On Sunday, convicted terrorist Sudesh Amman stabbed two pedestrians on Streatham High Road before being shot dead by police.
He was released from prison on January 23 after serving half of his three year, four month prison sentence, carrying out his attack just days after his release.
His mother, Haleema Faraz Khan, 41, told Sky News: “He was fine when I went to see him. He became more religious inside prison, that’s where I think he became radicalised.
“He was watching and listening to things online which brainwashed him. Before he went to prison he was not that religious. After he came out he was really religious.”
We took to the streets of Twickenham to ask the public about whether they think terror sentencing laws are working to tackle the problem of terrorism.
Are the current terror sentencing laws working?
Yes – 20% No – 80%
Sally Ransom, 68, retired from Croydon, said: “Prisons are far too full. It’s also far too easy to reoffend.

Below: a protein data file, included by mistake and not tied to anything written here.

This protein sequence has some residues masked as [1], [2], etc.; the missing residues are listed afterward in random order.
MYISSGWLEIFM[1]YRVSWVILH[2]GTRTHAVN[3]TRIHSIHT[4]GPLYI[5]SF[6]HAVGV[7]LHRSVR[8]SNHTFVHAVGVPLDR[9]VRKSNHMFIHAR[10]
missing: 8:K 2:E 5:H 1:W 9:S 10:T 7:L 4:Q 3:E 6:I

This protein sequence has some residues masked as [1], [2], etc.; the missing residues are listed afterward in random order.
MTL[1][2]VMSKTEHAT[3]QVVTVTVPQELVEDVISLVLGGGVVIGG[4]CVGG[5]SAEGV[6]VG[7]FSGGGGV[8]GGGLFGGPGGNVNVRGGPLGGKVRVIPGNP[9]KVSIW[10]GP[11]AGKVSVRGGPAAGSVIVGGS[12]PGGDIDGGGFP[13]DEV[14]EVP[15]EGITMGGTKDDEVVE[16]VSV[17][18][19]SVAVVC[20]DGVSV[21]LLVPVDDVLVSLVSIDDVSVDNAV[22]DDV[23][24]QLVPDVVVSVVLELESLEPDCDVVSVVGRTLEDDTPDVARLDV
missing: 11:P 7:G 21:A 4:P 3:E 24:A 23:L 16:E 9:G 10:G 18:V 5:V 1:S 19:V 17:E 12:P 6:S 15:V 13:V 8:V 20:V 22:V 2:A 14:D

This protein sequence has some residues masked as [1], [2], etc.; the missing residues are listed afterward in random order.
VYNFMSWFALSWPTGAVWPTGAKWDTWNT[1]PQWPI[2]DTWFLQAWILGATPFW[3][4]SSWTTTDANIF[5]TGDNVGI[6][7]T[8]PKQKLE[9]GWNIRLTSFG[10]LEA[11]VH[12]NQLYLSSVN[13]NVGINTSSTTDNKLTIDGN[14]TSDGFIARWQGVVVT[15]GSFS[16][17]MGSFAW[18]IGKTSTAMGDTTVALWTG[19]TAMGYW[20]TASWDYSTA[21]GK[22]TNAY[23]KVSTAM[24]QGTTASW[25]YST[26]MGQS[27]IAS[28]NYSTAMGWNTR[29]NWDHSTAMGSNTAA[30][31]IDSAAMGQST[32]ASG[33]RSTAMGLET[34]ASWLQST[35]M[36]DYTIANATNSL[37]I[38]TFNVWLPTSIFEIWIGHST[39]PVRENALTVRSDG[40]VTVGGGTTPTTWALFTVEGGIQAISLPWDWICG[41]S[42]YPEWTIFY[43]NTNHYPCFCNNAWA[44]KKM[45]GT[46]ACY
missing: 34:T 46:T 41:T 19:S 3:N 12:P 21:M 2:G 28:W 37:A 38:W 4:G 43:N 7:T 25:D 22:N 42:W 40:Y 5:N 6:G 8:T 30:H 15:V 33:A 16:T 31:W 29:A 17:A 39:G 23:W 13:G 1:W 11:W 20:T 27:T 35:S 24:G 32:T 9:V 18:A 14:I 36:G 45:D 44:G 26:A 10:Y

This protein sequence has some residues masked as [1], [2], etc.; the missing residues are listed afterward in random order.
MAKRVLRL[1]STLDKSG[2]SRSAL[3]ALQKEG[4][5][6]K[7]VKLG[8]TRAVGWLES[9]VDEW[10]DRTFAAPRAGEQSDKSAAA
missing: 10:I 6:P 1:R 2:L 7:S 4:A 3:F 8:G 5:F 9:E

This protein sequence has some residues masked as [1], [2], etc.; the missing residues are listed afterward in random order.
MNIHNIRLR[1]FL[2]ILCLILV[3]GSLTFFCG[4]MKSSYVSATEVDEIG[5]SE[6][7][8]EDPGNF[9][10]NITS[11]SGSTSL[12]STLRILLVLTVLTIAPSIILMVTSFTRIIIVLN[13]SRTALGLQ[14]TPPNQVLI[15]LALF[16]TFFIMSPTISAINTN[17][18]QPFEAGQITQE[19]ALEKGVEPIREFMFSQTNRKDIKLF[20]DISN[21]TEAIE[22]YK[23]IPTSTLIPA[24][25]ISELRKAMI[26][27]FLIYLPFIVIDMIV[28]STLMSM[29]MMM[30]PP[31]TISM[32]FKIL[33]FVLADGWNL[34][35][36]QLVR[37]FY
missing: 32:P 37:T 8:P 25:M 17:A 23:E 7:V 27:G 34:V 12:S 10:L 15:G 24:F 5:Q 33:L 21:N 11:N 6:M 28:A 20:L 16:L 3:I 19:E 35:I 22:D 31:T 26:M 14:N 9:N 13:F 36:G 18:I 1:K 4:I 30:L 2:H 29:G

“We’re never going to get rid of the problem, it’s just going to get worse, unfortunately.”
Shyam Tanna, a 29-year-old design engineer from Twickenham said that prisons should ‘try to get them more integrated and change their mindset’.
He added: “I don’t think it should be one of those rehabs where you have to come check in once or twice a week.”
Prison rehabilitation can include education programmes and help from the workers, as well as learning working skills such as manual labour and giving them training.
Neil Lambert, 51, a sound engineer from Tottenham, said: “There is a lack of male role models in the west, which is combined into this hateful set of actions.
“People would be led out of these ways of thinking and acting if they had people who they aspired to be in key positions.”
Education is a large part of rehabilitation in the prison system, but not just for those incarcerated.
Nichelle Charles, 21 from Islington, says that ‘people should be more educated on what to do in the event of a terrorism incident’, and believes that ‘it can be considered one of the most important aspects of educating young people today’.
However, John Galt, a 34-year-old software developer from Chile said: “I feel like the social stability and security is way beyond what I have in Chile.”
Gabriella Mazzini, a 35-year-old childcare worker from Brazil, also agreed, saying: “I feel safer here than in my country. The laws here work.
“Obviously not everything, but for the most part they do work.”